NAACP Culpeper #7058

Also Serving Madison and Rappahannock Counties

Category: Call To Action (Page 1 of 3)

Unmasked: A COVID-19 Virtual Town Hall

 

In the next episode of the series on Thursday, February 25 at 8 PM ET / 5 PM PT, we will provide an update on the spread of COVID-19 and the latest research on vaccines, therapies, and options.

 

 

Moderated by ABC News Senior National Affairs Correspondent, Deborah Roberts, we will speak with champions at the forefront of stabilizing the crisis and ensuring a healthy recovery including:

  • Derrick Johnson, President & CEO, NAACP
  • Dr. Chris Pernell, Public Health Physician
  • Dr. Reed Tuckson, Founding Member and CEO, Black Coalition Against COVID-19
  • Dr. Cameron Webb, Senior Policy Advisor for Equity, White House COVID-19 Response Team

 

 

Support SJ272 to eliminate voting restrictions against felons and the intellectually disabled

This morning, the Senate Privileges & Elections Committee voted in a bipartisan fashion to advance SJR272, the constitutional voting rights amendment. This is a major Virginia NAACP VICTORY!

Laws that were passed in the early 1900s that put unreasonable restrictions can still be felt today. This amendment not only lifts restrictions on qualifications to vote for those who have been convicted of a felony or adjudicated to be mentally incompetent, but it ensures that restrictive, unethical, and racially biased laws cannot be enacted or enforced.

As you know, passing Senator Mamie Locke’s Constitutional Amendment is our #1 legislative priority for this session. Therefore, we are asking for your support over the next 24 hours to help apply pressure to Senators before it heads to the full Senate.

Add your name!

 

Virginia NAACP Applauds Committee Passage of Voting Rights Constitutional Amendment and Demands Swift Passage By Full Senate – Virginia NAACP

RICHMOND (February 4, 2021) -Virginia State Conference NAACP President Robert N. Barnette, Jr. issued the following statement today following the passage of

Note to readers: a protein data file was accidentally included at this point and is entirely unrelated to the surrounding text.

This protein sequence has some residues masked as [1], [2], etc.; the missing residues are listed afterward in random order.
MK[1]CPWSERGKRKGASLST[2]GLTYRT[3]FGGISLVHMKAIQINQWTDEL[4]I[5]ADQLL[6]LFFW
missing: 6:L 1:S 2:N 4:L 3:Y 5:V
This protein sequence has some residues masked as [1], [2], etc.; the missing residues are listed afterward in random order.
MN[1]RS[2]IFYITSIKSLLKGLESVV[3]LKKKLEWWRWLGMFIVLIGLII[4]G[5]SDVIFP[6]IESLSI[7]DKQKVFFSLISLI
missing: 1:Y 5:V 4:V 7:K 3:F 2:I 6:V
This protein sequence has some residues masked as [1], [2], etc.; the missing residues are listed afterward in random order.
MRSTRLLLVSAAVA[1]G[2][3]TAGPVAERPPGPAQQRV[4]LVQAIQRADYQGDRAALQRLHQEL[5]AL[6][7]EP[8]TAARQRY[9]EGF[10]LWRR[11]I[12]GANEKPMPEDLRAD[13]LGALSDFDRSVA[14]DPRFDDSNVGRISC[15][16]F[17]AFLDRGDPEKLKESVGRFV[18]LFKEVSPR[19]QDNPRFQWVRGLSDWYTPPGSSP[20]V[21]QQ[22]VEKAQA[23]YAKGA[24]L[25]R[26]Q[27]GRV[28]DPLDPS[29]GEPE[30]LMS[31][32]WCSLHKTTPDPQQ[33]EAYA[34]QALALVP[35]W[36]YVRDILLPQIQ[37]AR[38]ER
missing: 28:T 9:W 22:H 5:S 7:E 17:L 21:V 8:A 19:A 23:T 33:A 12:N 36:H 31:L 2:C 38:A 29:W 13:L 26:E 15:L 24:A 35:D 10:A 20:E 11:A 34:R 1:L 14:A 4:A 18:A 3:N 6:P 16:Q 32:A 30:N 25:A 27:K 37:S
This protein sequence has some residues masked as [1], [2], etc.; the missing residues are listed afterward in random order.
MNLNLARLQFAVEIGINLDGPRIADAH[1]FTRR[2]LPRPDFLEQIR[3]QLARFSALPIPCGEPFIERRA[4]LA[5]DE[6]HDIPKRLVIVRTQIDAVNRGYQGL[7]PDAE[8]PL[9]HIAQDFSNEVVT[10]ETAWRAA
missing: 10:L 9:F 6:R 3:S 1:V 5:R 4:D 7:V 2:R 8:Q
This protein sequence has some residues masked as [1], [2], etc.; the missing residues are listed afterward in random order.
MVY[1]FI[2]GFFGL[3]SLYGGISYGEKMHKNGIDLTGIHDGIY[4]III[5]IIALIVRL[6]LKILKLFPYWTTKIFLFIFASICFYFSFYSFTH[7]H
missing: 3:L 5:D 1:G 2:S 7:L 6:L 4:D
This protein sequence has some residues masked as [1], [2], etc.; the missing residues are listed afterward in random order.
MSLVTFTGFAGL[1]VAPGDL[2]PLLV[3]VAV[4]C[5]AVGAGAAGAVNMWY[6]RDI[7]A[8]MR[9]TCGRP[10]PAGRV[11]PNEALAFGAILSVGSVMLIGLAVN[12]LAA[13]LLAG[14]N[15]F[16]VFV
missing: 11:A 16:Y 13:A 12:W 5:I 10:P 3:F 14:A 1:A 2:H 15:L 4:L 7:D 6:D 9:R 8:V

What it Means to Be an Anti-racist Teacher

We have to deconstruct the way that science is taught, the concepts that are included and the concepts that are excluded, because what we’re not talking about is also a problem—those silences in our curriculum are problematic.

Lorena Germán has worked in education for nearly 20 years. As director of pedagogy at EduColor, chair of the National Council of Teachers of English Committee Against Racism and Bias in the Teaching of English, and co-founder of Multicultural Classroom, she has advocated for culturally sustaining pedagogy and practices. Nearly three years ago, Germán joined together with educators Tricia Ebarvia, Dr. Kim Parker, and Julia E. Torres to form #DisruptTexts, a grassroots movement encouraging K-12 English teachers to rethink their approach to teaching the “classics,” including deciding whether they need to teach them at all. In 2019, she published The Anti Racist Teacher: Reading Instruction Workbook, a resource to help educators develop anti-racist practices in their ELA classes. And late last year, Germán sat down with then-TT Professional Development Manager Val Brown to discuss the damage white supremacy causes in education—and the uplift inherent in reimagining the process. Their conversation included here, has been edited for length and clarity.

 

What it Means to Be an Anti-racist Teacher

Lorena Germán has worked in education for nearly 20 years. As director of pedagogy at EduColor, chair of the National Council of Teachers of English Committee Against Racism and Bias in the Teaching of English and co-founder of Multicultural Classroom, she has advocated for culturally sustaining pedagogy and practices.

If your loved one is hesitant to get the Covid-19 vaccine, share this

(CNN)Your loved ones are right to have questions about the Covid-19 vaccine — the American public hasn’t watched vaccine development this closely since Dr. Jonas Salk discovered how to immunize kids from polio in the ’50s.

But vaccine hesitancy could put a dangerous damper on the country’s Covid-19 response. Pockets of some populations most at risk of severe sickness from Covid-19, including young nurses and Black Americans, are still dubious of the vaccine — because of the speed at which it was developed, its contents, and potential side effects.